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"Dollar-Cost Averaging," Explained

Motley Fool Staff
March 27, 2006

Dollar-cost averaging can be a good way to protect yourself from a volatile market. It's the practice of accumulating shares in a stock over time by investing a certain dollar amount regularly, through up and down periods.

For example, you might purchase $500 worth of Scruffy's Chicken Shack (ticker: BUKBUK) stock every three months. You'd do this regardless of the stock price, buying 10 shares when the price is $50 (10 times $50 is $500) and eight shares when it's $60 (eight times $60 is $480).

The beauty of this system is that when the stock slumps, you're buying more, and when it's pricier, you're buying less. It's an especially good way to accumulate shares if your budget is limited. (Buying regularly through dividend reinvestment plans, or "Drips," is a form of dollar-cost averaging.) Don't drown in commission costs, though -- engage in dollar-cost averaging only if you can keep commissions below 2% or if you're buying through direct-purchase plans.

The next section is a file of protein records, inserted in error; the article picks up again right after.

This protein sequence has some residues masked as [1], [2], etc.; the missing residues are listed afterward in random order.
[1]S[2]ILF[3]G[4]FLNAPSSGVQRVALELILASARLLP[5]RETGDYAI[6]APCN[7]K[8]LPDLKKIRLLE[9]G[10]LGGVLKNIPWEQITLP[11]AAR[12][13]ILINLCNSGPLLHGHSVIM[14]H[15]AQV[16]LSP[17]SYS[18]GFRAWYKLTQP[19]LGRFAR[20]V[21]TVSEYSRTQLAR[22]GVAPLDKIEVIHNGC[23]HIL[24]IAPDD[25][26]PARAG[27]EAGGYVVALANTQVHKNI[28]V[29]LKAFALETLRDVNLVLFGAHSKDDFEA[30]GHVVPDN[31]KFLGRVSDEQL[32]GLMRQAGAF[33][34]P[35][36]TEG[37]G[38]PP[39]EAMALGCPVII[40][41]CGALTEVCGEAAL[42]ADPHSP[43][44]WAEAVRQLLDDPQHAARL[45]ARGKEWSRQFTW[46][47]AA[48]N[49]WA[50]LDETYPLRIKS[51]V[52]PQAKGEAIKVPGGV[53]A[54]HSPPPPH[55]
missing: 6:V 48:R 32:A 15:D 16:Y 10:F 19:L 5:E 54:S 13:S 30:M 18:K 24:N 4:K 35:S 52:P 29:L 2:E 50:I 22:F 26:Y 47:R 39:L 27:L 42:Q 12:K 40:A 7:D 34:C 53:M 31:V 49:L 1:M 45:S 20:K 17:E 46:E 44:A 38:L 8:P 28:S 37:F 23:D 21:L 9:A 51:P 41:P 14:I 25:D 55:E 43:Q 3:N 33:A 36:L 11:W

And if you're dollar-cost averaging by the book, you shouldn't be second-guessing the market, deciding to skip an installment because the stock is up or down. It's meant to be a methodical system.

Take some time to learn more about Drips. Learn more in these articles, too:

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